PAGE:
3 Scary Ways to Bungle a Small Business Press Release

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3 Scary Ways to Bungle a Small Business Press Release

Improve your chances of impressing newsroom decision makers
by avoiding typical media-release blunders

The end of October is the time of ghosts and goblins – and for many small-business owners, it’s also the time for ramping up pre-holiday marketing efforts.

One of the best ways to promote your brand is to share your company’s worthwhile news with others. Regardless of the time of year, this traditionally required sending a press release to one or more newsrooms, and hoping a story would be published or broadcast.

But conditions have changed.

These days, with fewer newspapers, a reduction in available print space, and airtime translating into valuable dollars, convincing a local media room to echo your business news is a daunting task, if not at times impossible.

For entrepreneurs, there is an upside: The Internet provides bountiful options for posting and sharing news content. However, since many successful “traditional” media outlets now have online editions with large audiences, it remains advantageous to be on their radar.

One of the most common complaints I hear from small-business owners is, “I sent a press release to the newspaper and they didn’t publish it.”Attention businessman pointing finger

The goal of your press release is to attract the attention of journalists – not scare them away, or have them ignore it. That fact is, there never is a guarantee that a newsroom will “pick up” your business story, but aside from hiring a professional publicist, you can improve the odds by avoiding these all-to-common mistakes:

  • The Announcement Isn’t Truly Newsworthy

When considering whether to send an announcement to a newsroom, ask yourself, “So what?” If your news isn’t of interest to a large enough public audience, or is better suited for internal sharing, don’t bother sending it to editors or reporters.

  • The Press Release Doesn’t Look Professional

In order for your press release to be considered for publication, it first needs to be read by the journalist. It should have an accurate headline that will grab the recipient’s attention, and content that is easy to read. Your contact information should be included. Professionally crafted public relations releases have a polished look that editors and seasoned journalists expect, so it’s wise to research the basics before sending out a release.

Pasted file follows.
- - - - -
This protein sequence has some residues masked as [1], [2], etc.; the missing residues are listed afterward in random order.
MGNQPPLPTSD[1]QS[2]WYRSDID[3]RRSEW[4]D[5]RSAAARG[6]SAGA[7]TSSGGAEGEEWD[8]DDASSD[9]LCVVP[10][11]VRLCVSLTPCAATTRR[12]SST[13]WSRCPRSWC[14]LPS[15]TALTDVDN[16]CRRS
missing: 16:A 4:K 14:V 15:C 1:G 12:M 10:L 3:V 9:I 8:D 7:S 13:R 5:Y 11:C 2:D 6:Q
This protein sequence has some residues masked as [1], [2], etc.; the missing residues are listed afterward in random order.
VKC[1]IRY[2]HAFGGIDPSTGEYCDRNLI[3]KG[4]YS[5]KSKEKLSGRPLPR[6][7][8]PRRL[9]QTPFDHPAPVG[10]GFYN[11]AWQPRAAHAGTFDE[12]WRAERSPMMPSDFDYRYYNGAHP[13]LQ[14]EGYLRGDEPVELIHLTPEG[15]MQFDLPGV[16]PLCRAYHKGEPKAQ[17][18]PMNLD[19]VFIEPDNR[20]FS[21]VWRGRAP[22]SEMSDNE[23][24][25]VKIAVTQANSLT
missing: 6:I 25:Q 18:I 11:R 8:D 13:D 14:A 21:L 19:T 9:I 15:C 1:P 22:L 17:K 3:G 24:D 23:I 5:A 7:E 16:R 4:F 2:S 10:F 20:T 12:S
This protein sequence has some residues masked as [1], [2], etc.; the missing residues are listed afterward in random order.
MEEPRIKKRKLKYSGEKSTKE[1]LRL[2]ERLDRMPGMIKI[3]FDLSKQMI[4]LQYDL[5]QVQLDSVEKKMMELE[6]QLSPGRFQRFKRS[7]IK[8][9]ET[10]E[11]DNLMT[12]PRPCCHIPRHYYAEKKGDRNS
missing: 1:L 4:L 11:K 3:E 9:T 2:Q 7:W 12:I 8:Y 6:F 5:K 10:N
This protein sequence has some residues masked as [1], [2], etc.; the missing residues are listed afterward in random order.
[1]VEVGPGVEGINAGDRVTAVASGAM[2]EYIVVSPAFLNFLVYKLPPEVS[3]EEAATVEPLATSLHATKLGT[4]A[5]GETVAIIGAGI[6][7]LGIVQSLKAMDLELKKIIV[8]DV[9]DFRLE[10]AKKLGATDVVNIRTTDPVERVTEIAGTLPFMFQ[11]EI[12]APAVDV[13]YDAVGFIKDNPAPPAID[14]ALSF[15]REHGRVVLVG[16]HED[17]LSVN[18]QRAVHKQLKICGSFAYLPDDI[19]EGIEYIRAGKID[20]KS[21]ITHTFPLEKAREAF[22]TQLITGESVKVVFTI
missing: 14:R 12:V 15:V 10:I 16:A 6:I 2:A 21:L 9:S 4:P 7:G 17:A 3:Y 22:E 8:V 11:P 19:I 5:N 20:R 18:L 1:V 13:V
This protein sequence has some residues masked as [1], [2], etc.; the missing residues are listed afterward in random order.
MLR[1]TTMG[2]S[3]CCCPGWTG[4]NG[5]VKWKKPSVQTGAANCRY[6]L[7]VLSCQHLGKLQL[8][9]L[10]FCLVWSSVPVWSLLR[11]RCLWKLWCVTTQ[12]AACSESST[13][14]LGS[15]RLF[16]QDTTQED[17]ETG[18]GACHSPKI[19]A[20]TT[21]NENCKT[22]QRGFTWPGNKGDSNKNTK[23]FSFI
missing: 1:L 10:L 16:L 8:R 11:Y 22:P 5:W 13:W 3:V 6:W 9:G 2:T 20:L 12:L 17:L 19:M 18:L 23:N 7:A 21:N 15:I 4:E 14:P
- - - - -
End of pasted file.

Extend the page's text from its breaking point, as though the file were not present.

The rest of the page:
• The Release was Sent to the Wrong Person

Newsrooms are busy, hectic places, where multitasking and deadlines are the norm, so you need to make certain that you send your press release to the right person. Remember: Editors, reporters and columnist may not have the time or propensity to seek out the colleague who is a best match to your press release. Before emailing your release, do your homework to ensure you are sending it to the journalist who writes about the type of topic you are pitching.

For example, you don’t want to send a release to a sports editor if it is about your restaurant’s new franchise opportunities. Before emailing such a release, you would first need to determine who in the newsroom covers the food and/or restaurant “beats” and who has a track record of writing about this subject. Also, check out the business writers: Is there someone in the newsroom who commonly writes about franchises?

— Barton Horowitz, President, Relevant Public Relations LLC

Ramp up your business marketing with Relevant Public Relations LLC

Based in New York City, Relevant Public Relations LLC™ (Relevant PR), “Where Success is Written,” is a multimedia public relations and e-marketing company with local and national reach.

Economically headquartered in the city’s borough of Staten Island, Relevant Public Relations is “America’s Journalist-Empowered PR & Marketing firm.” The agency leads businesses, including professional practices and not-for-profit organizations, to greater heights by cost-effectively combining all digital and traditional marketing and PR strategies into a single, efficiently run operation.

Relevant Public Relation’s custom-designed branding methods succeed because of an innovative recipe of press releases; traditional, digital and broadcast-news distribution; social-media management; website and blog content; e-mail marketing; commercial copywriting, and more.

Whether you require content marketing, a single press release, a multimedia campaign, or the information on your company brochure or website professionally written, Relevant Public Relations can help.

Relevant Public Relations is available online at www.RelevantPR.com, and may be reached at 718-682-1509 or via email: info@RelevantPR.com.